Expands existing sanctions on foreign banks dealing with Iran’s energy sectors, as well as on entities involved with human rights abuses in Iran.
- Executive Order 13628 – October 9, 2012:
Blocks the property of entities determined to be involved with censorship within Iran.
- National Defense Authorization Act of 2013 (November 2012):
Sanctions entities providing goods and services to Iran’s energy, shipbuilding, shipping, and port sectors, as well as entities who provide previous or semi-finished metals to Iran.
United Nations Security Council Sanctions against Iran in Chronological Order
(Note: Other UN resolutions have stipulated that Iran suspend uranium enrichment and reprocessing, but are not included on this list because they do not impose sanctions).
- UNSCR 1737 (2006):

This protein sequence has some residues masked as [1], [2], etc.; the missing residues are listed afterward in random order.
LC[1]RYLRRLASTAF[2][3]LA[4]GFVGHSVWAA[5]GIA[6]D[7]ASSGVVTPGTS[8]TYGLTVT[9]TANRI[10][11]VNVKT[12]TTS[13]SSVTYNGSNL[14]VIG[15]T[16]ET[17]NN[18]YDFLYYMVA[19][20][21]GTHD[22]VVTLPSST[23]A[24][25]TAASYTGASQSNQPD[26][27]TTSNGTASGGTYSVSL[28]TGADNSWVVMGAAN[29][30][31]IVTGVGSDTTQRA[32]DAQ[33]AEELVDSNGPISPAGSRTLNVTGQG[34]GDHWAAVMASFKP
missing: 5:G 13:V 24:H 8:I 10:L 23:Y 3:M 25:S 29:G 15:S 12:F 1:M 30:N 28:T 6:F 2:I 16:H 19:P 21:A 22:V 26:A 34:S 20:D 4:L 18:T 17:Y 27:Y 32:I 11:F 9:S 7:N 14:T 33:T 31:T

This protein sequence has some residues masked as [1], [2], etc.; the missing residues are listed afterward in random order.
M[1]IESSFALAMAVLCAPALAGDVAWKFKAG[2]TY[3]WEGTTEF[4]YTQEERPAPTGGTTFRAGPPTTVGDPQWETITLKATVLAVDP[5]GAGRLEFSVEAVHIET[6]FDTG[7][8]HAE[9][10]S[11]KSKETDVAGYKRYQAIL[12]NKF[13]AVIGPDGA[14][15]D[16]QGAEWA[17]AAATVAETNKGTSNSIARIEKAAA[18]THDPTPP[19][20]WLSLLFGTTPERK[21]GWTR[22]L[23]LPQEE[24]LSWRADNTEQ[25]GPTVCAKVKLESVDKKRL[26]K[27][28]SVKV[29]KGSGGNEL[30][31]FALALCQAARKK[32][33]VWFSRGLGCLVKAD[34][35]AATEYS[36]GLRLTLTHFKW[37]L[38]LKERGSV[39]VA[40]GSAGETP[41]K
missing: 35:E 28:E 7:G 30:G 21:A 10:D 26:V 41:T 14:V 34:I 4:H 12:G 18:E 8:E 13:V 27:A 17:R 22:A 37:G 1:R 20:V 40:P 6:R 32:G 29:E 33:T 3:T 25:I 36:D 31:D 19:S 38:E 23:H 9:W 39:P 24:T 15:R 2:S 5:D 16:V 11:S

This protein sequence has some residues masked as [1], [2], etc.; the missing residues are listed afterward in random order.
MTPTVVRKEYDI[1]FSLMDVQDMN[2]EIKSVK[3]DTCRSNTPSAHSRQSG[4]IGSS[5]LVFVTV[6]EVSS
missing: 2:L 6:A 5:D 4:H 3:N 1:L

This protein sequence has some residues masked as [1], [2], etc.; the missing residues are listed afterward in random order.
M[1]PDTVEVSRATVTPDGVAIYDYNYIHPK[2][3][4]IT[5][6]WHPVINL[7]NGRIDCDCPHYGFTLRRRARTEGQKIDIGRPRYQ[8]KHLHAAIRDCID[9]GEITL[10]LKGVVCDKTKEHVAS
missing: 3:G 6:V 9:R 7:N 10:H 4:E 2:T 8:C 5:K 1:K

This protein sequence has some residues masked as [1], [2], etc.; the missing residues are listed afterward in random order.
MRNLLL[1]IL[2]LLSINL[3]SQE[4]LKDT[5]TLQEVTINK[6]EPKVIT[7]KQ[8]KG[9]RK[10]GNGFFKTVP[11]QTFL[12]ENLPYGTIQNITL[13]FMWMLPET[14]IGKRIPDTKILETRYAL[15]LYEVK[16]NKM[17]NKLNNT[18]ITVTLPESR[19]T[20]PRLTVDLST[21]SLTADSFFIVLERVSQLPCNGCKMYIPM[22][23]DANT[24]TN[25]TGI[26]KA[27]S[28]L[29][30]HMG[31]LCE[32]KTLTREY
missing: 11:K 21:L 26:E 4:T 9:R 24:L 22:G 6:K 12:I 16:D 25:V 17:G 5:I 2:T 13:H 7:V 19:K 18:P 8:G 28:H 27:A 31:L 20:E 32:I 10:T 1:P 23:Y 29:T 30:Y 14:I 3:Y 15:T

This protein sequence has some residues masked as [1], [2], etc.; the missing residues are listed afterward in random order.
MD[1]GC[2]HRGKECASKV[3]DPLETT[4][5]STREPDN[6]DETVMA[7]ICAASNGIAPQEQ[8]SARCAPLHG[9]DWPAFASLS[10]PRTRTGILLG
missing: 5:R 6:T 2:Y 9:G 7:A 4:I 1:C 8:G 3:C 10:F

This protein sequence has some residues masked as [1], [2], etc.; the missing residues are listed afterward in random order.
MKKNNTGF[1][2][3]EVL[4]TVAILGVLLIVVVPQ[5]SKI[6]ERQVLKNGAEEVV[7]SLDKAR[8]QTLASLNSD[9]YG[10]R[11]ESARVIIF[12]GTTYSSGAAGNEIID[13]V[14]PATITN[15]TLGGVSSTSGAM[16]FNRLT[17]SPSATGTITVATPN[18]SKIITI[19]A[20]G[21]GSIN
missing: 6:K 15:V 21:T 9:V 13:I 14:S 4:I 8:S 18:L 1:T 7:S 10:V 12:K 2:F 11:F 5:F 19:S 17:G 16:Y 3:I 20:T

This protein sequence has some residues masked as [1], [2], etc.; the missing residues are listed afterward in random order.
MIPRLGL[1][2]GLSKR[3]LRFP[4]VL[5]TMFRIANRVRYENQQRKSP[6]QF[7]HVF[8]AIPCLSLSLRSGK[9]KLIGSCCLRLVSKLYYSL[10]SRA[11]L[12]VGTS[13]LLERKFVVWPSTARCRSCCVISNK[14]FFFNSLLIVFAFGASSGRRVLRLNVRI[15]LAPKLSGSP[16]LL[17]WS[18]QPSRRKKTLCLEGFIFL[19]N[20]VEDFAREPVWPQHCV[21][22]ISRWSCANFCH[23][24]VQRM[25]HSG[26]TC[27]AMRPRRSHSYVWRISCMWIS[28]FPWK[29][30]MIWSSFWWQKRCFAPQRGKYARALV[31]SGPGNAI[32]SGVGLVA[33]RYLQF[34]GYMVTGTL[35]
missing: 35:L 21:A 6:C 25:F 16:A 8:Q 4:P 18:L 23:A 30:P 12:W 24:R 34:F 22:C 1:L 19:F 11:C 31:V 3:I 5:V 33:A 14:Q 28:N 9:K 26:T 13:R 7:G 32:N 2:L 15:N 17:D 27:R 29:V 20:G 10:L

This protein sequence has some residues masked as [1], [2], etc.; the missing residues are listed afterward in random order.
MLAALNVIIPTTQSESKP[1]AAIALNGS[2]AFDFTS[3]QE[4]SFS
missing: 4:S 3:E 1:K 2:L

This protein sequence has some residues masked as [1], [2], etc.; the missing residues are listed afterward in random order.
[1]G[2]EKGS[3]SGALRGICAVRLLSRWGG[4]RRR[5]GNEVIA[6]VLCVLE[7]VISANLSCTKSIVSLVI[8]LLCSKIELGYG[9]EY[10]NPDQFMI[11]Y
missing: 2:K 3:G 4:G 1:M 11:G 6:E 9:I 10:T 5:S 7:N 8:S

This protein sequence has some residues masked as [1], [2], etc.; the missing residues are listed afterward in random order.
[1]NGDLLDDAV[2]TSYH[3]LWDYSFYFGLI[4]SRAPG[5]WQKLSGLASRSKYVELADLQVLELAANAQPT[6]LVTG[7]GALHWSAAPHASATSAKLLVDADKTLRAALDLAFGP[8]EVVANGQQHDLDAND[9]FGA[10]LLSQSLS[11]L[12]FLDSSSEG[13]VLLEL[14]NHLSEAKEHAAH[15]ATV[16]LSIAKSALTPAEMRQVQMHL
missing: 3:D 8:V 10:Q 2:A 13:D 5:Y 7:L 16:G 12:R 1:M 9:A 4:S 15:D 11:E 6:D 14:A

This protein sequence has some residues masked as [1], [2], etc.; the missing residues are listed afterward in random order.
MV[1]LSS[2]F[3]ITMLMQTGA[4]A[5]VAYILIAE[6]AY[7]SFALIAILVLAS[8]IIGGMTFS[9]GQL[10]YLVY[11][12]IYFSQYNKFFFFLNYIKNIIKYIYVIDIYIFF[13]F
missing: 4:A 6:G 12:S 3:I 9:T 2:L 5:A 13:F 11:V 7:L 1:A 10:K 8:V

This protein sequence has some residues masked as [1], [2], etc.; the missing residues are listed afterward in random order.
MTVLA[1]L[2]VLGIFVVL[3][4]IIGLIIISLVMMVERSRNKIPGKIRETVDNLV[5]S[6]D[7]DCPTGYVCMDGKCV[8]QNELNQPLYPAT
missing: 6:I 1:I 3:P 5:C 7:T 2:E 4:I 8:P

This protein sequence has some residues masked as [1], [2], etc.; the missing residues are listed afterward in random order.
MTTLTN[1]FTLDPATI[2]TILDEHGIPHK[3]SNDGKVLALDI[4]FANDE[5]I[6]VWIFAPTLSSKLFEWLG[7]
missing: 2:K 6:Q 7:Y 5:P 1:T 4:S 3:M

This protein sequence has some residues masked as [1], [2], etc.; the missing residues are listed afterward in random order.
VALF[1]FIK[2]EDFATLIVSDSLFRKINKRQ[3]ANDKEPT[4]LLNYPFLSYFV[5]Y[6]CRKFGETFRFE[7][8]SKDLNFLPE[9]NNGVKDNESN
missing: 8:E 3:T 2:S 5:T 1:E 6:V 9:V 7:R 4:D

Prohibits member nations from selling equipment to Iran that could aid its nuclear or ballistic missile development; sanctions Iranian entities involved in those activities.
- UNSCR 1747 (2007):
Prohibits member nations from purchasing arms-related material from Iran; urges member nations and international institutions not to enter financial commitments with Iran; sanctions additional Iranian entities.
- UNSCR 1803 (2008):
Requires member nations to bar individuals involved in Iran’s WMD development from entering their territory; expands restrictions on sale of WMD equipment to Iran; urges member nations to restrict transactions with Iranian banks; authorizes inspections of Iran Air Cargo and Islamic Republic of Iran Shipping Lane cargo suspected of carrying WMD-related materials; sanctions additional Iranian entities.